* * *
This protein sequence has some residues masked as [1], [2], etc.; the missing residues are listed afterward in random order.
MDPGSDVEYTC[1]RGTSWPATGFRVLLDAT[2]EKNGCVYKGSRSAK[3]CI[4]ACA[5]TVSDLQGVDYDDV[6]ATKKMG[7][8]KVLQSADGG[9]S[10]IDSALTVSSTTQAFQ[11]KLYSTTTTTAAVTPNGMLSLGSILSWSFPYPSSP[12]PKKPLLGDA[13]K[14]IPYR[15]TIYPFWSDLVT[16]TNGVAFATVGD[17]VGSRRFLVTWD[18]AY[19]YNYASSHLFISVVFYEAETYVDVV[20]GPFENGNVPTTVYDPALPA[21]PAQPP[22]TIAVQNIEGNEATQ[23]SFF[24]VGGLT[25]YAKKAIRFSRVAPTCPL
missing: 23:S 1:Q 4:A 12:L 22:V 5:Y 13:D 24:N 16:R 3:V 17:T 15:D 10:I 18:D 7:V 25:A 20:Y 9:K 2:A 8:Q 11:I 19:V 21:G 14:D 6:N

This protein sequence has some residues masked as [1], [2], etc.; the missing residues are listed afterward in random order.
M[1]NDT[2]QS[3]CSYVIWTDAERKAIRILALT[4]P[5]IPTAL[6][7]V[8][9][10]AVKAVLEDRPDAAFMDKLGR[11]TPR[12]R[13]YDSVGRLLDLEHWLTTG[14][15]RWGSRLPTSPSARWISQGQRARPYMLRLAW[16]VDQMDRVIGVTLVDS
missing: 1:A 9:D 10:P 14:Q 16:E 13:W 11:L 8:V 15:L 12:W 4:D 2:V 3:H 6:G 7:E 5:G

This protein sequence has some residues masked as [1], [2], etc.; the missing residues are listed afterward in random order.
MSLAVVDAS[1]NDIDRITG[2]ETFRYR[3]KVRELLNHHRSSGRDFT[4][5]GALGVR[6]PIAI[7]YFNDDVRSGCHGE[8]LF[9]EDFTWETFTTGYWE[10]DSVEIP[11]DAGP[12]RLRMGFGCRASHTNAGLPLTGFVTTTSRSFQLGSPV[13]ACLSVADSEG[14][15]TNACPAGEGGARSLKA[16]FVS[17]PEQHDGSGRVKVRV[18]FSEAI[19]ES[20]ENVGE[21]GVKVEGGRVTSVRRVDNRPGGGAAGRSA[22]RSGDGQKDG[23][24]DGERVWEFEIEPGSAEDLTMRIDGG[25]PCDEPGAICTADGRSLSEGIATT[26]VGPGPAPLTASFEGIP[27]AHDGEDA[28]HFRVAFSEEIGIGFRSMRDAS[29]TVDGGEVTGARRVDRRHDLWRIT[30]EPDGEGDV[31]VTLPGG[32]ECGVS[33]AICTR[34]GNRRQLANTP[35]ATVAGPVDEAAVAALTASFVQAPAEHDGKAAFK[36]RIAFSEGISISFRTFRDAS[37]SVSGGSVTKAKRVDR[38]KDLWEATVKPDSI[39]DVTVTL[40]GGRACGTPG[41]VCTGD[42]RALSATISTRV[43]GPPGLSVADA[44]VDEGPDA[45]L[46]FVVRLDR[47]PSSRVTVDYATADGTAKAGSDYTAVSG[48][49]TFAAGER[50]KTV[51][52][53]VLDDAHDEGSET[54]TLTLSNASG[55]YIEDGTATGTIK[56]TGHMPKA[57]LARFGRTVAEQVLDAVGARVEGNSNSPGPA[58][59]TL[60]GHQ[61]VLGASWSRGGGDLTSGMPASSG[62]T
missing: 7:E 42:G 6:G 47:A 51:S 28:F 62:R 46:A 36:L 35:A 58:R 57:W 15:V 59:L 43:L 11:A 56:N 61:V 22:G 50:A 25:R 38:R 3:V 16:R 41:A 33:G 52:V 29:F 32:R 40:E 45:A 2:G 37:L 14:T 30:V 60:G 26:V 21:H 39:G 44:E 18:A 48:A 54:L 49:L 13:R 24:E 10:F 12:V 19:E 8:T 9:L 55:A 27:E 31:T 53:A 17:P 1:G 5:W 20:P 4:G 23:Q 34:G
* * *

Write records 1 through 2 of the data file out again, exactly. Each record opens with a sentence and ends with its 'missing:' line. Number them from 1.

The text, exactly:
This protein sequence has some residues masked as [1], [2], etc.; the missing residues are listed afterward in random order.
MDPGSDVEYTC[1]RGTSWPATGFRVLLDAT[2]EKNGCVYKGSRSAK[3]CI[4]ACA[5]TVSDLQGVDYDDV[6]ATKKMG[7][8]KVLQSADGG[9]S[10]IDSALTVSSTTQAFQ[11]KLYSTTTTTAAVTPNGMLSLGSILSWSFPYPSSP[12]PKKPLLGDA[13]K[14]IPYR[15]TIYPFWSDLVT[16]TNGVAFATVGD[17]VGSRRFLVTWD[18]AY[19]YNYASSHLFISVVFYEAETYVDVV[20]GPFENGNVPTTVYDPALPA[21]PAQPP[22]TIAVQNIEGNEATQ[23]SFF[24]VGGLT[25]YAKKAIRFSRVAPTCPL
missing: 23:S 1:Q 4:A 12:L 22:V 5:Y 13:D 24:N 16:R 3:V 17:T 15:D 10:I 18:D 7:V 25:A 20:Y 9:K 2:A 8:Q 11:I 19:V 21:G 14:D 6:N

This protein sequence has some residues masked as [1], [2], etc.; the missing residues are listed afterward in random order.
M[1]NDT[2]QS[3]CSYVIWTDAERKAIRILALT[4]P[5]IPTAL[6][7]V[8][9][10]AVKAVLEDRPDAAFMDKLGR[11]TPR[12]R[13]YDSVGRLLDLEHWLTTG[14][15]RWGSRLPTSPSARWISQGQRARPYMLRLAW[16]VDQMDRVIGVTLVDS
missing: 1:A 9:D 10:P 14:Q 16:E 13:W 11:L 8:V 15:L 12:W 4:D 2:V 3:H 6:G 7:E 5:G